SPOT peptide synthesis

Generation of peptides for structure–activity relationship studies is generally achieved in a robust and efficient manner by applying standard Fmoc/tBu solid-phase peptide synthesis (SPPS). However, for screening of larger numbers of peptides (>20–30) toward a given target, standard bead-based SPPS becomes expensive and time-consuming, due to the use of reagents and the requirement for preparative HPLC purification. Therefore, technologies aiming to miniaturize and simplify this process are desirable and one such example is SPOT peptide synthesis.

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In SPOT peptide synthesis, peptides are synthesized using the Fmoc/tBu strategy with their C-termini covalently attached to a cellulose membrane, which can be directly applied in a target binding assay. Alternatively, modified cellulose disks can be used that are partially degraded in acid, creating a soluble peptide-cellulose conjugate that can be printed onto coated glass slides (Figure above). With µSPOT, the peptide-cellulose stock solutions can be printed to generate hundreds of microarray slides ready for testing.

At the Center for Biopharmaceuticals, we routinely apply µSPOT methodology and have recently published several examples of its application for mapping peptide–protein interactions to discover high-affinity peptide-based binders. For example, discovery of gephyrin-binding peptides to visualize postsynaptic sites and modulate neurotransmission (Strømgaard group).1 Also, peptide based-inhibitors targeting the APP–Mint2 protein–protein interaction to reduce amyloid-β formation has been discovered (Strømgaard group).2 Furthermore, in an effort to map the interactions of histone deacetylase (HDAC) enzymes with their histone substrates, including the effect of posttranslational modifications, we identified peptide binders with activity in cells (Olsen group).3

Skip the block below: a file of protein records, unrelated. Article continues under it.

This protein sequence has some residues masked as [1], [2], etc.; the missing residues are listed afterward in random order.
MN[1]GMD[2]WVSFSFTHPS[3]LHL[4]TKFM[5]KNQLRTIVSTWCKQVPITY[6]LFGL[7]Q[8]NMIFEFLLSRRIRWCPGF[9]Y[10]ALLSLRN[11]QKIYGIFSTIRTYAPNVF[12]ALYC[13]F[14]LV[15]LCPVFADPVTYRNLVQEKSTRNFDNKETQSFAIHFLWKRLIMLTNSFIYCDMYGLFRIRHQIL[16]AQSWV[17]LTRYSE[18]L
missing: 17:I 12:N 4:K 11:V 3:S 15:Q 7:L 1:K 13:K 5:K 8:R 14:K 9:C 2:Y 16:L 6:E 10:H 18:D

Through the µSPOT technology, the Center for Biopharmaceuticals performs high-throughput synthesis and testing of peptide libraries to develop new research tools and drug candidates.